instruere...inlustrare...delectare Disputations

Wednesday, March 17, 2004

To know and to love

Steven Riddle wonders about the dynamics that come into play when someone takes something like The DaVinci Code seriously:
If someone accused your mother of being a slut would you run for the dictionary, to show that by definition she is not? Or would you simply let love take the lead. This is not to fault those who wish to address and correct the errors that are introduced here. It is to fault whatever mechanism gives rise to so weak a love of Jesus that some are inclined to take seriously any calumny uttered against Him.
A weak love, however, doesn't cause ignorance, nor (as far as I know) are the falsehoods in the novel particularly calamnous toward Jesus. The calumnies are (as far as I know) directed against the institutional Church, and love for the institutional Church itself does not flow immediately from love for Jesus.

There's another reason that a Catholic finding Dan Brown a credible source of history is not necessarily a sign of the weakness of that Catholic's love for Jesus: A person's beliefs are not necessarily consistent. I may well have mutually contradictory beliefs and be completely unaware of it, particularly if I formed the beliefs at points in time that are far apart. I might believe, say, that the Eucharist is an outward sign of an inward grace somehow related to Calvary (a belief formed in childhood), and that St. Athanasius invented the Sacrament of the Eucharist as a way for bishops to wrest power away from the more-popular monks (a belief formed by reading some junk history last year). Even if I would recognize the theological disconnect between those beliefs if I saw it, I wouldn't necessarily see it if no one pointed it out to me.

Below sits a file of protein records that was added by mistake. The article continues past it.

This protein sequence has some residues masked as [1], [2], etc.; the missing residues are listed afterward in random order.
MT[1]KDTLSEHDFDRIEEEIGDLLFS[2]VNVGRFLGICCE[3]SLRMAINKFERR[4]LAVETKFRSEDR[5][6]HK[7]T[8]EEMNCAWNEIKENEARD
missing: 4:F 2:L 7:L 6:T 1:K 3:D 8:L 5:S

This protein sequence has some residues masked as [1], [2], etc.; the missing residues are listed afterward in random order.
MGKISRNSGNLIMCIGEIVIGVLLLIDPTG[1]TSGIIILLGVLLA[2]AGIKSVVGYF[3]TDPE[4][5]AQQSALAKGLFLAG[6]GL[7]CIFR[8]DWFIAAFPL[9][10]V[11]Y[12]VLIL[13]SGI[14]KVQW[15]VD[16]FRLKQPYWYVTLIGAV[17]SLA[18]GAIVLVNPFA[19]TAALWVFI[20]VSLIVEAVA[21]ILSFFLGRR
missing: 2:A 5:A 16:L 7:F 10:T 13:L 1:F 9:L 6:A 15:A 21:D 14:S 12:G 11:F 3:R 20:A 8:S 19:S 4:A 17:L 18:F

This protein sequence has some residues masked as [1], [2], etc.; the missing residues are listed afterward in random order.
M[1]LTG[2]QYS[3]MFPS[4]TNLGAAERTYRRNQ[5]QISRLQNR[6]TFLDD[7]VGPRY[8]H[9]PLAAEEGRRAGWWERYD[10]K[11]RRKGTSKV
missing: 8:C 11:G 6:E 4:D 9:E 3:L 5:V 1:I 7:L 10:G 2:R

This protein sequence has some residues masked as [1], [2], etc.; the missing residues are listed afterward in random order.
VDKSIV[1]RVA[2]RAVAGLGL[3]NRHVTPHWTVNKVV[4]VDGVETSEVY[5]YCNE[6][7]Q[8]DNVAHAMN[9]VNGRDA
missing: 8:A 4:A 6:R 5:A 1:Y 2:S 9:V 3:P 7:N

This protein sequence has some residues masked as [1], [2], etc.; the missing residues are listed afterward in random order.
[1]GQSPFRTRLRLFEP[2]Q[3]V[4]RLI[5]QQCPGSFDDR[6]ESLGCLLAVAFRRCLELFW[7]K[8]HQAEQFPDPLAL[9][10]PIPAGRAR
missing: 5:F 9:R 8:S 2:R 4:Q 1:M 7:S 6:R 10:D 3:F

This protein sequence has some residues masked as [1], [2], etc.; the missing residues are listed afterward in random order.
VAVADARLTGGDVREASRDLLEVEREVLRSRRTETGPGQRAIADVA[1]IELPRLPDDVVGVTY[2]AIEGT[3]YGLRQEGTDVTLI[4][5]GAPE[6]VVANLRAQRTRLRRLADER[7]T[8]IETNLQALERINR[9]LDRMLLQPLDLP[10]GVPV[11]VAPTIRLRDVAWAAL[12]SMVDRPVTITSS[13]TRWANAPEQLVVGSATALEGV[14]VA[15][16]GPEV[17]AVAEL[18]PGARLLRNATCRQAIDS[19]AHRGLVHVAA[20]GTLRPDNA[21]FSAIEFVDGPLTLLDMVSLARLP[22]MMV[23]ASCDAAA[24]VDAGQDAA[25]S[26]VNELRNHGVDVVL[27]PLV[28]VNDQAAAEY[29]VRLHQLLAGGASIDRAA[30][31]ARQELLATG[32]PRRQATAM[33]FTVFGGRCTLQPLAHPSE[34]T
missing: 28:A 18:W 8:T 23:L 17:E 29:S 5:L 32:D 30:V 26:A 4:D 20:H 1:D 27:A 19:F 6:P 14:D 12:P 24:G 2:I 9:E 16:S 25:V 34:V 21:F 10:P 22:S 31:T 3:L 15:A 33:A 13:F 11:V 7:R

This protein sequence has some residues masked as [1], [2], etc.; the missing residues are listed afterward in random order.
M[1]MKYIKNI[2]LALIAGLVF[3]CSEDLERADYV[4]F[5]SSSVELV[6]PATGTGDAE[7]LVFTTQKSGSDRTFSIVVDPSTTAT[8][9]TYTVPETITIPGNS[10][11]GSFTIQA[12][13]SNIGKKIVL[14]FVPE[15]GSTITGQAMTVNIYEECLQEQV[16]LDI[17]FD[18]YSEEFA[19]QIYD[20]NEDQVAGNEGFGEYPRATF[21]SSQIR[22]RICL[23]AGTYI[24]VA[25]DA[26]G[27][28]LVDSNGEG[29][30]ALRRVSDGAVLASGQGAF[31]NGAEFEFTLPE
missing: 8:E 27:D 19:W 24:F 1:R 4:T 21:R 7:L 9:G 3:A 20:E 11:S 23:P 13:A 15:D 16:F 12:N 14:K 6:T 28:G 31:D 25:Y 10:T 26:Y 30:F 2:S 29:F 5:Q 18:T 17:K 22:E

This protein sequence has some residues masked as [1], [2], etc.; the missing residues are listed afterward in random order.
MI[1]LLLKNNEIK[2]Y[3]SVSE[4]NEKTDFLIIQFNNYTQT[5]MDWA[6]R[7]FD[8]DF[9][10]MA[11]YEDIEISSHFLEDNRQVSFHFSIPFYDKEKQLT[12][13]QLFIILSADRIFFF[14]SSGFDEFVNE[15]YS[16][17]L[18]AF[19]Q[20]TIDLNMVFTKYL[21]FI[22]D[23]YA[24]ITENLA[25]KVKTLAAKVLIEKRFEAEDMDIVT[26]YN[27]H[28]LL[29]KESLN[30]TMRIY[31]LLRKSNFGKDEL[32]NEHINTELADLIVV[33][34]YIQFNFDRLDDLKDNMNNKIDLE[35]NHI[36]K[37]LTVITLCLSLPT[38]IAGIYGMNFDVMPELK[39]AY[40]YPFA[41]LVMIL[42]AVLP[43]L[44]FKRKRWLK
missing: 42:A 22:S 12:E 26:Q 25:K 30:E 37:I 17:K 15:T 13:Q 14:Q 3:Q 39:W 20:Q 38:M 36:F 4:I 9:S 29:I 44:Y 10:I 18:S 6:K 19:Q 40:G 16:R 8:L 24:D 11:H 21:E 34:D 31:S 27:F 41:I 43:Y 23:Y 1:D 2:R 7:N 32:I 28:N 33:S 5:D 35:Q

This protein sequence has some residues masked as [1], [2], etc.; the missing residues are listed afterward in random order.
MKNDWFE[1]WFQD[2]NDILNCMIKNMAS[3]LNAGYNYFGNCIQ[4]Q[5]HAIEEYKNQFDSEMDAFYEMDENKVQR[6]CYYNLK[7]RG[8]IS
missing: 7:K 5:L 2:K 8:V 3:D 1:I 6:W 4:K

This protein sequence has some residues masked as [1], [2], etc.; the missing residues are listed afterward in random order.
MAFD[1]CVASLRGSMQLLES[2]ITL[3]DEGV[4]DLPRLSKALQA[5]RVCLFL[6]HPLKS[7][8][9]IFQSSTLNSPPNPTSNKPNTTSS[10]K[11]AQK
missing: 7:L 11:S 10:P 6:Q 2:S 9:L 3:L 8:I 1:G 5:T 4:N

Now, it's true that love tends to cause a desire to know more about the beloved (to say nothing of knowing the beloved more!), so a strong love of Jesus should tend to cause a desire to know more about Him. But many lifetimes can be spent getting to know more about Jesus without touching on Church history. And much can be learned about life in the sacraments without touching on them as historical phenomena.

All in all, then, I'm inclined to assume good will and even good faith on the part of those Catholics who might believe some or all of the falsehoods and absurdities of The DaVinci Code and similar bogus works. Where that assumption is true, the love for Jesus -- and for the Church He founded -- already exists, and it really is primarily a matter of historical instruction.

American Catholics are not good on Church history; we know there are dodgy bits that don't bear much scrutiny, and we're generally willing to accept the role of whipping boy society (taking over from English Protestantism) assigns us. I don't think it takes much instruction to change from the either/or of imeccability/source of all societal ills to the both/and of the Mystical Body of Christ composed of sinners.